The Media’s Big Scoop: Hillary may be Unethical

There have been times, believe it or not, when I have been accused of being too hard on the media and the Democrats. I’m hard on the Republicans too, but no one cares about them.

I admit that I view the media and politicians as bumbling, exasperating, and ultimately dangerous threats to the Republic. Americans have installed both the politicians and the media as safeguards for our Constitutional liberties. In terms of a hiring decision, it rates somwhere between employing an army of Golden Retrievers to guard a collection of Faberge eggs and that time we got scammed into a discounted 3-hour tour with Gilligan.

Take the latest twist in the Hillary Clinton scandal du jour. This email scandal has been going on forever but if you are unfamiliar, here’s a summary of the whole scandal in 63-words. This week, the Inspector General released a long-awaited report, restating what everyone has known for months: Hillary’s arrangement was unsanctioned and unnecessary, and her recklessness put U.S. security at risk.

Who would have seen this coming?

Who would have seen this coming?

Hillary supporters have their own reasons for supporting her. Perhaps they are feminists who feel their candidate has paid her dues and is entitled to the presidency, that she has the best resume, the best gender, that her agenda is similar to theirs, or maybe they are just anti-Trump or anti-Sanders. But whatever their reasons are, none of them seem to labor under delusions that Mrs. Clinton is an ethical, truthful public servant.


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bat signal

The University of Orwellian Nightmares

Approximately 24,125 very special snowflakes attend the University of Oregon. UO invests an obscene amount of time, effort, and funding to ensure staff, learners, and faculty adopt a uniform set of beliefs and values, and that they are protected from different points of view. The Bias Response Team, or BRT, as it is affectionately called, is part of this effort; their role is to police speech on campus.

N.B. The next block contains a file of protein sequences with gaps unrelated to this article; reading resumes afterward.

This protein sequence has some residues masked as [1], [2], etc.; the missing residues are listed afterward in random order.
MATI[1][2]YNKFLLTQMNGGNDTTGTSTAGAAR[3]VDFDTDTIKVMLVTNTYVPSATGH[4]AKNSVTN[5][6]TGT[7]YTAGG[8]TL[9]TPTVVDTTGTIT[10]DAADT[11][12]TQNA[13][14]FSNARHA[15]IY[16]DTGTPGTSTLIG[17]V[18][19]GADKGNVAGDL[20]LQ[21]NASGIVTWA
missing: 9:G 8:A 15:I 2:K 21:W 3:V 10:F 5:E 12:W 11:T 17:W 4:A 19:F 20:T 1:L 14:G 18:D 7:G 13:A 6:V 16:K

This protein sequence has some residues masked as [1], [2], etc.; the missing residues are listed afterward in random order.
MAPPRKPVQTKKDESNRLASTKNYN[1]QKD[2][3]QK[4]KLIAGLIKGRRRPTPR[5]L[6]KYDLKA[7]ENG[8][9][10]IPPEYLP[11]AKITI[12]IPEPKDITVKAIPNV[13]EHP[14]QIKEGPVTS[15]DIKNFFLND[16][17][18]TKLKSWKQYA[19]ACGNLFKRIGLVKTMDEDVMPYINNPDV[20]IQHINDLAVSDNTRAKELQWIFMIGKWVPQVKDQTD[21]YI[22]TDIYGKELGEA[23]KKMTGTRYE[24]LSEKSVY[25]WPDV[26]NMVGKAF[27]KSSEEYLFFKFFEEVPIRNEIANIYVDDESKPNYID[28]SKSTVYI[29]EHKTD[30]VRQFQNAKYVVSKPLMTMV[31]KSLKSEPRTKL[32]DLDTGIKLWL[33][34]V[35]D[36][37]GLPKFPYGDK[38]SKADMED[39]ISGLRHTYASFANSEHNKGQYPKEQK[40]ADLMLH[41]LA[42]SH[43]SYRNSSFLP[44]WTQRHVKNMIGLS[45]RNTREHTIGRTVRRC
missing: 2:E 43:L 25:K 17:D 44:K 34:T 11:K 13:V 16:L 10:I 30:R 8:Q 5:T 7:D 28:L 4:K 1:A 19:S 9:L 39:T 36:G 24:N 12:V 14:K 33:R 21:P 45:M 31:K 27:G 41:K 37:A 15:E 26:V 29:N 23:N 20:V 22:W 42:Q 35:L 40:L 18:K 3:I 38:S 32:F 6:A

Whether you’re attending school, teaching, or working in the cafeteria, the BRT awaits your report of inappropriate/insensitive behavior that you witnessed. Students, staff, and faculty are encouraged to be “reporters” who inform on one another anonymously.
Thank goodness the BRT stepped in to resolve the situation with clip art

Thank goodness the BRT stepped in to resolve the situation with clip art

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The Republican Establishment, the Media, and the Left find a common enemy in Donald Trump


“The system is rigged!” Donald Trump shouts.

And there it is: possibly the only issue of importance that voters of all stripes agree upon.

Both major parties are controlled by a small group at the top, who determine the platform and select the party nominee. The challenge both parties face is portraying the selected candidate as having been democratically elected. Democrats created superdelegates to override their voters; the Republican system is more complex.


The GOP and What Passes for Normal 

Each election cycle, disappointed Republican voters are puzzled when the nominee is announced. Yet the Republican presidential nominee profile is as predictable as it gets.

  • romneyGender: Male
  • Race: White or Hispanic
  • Height: Tall
  • Demeanor: Distinguished, commanding
  • Issue focus: Fiscal and foreign policy
  • Experience: Governor (preferred); senators and corporate executives considered
  • Known as: Unrelentingly dull
  • Support: Tepid

The primary process is deliberately confusing, and it comes down to 2,472 individual delegates. A candidate needs the support of at least half of the delegates to win the nomination. Each state has its own rules but in most cases, the delegates go to the convention and vote for the person who won the popular vote in their state or district.

Usually the nominee is a foregone conclusion and the convention is used to introduce the running mate. However, if no candidate has a majority, some of the delegates are unbound (i.e., they no longer have to vote for the candidate who won their state or district) and they re-vote. More delegates are unbound with every vote, until someone has enough votes to win. Gifts and promises of future influence are lavished upon the delegates by the candidates for months prior to the convention, just in case of a close vote. Thus, you have McCain/Palin 2008 and Romney/Ryan 2012.


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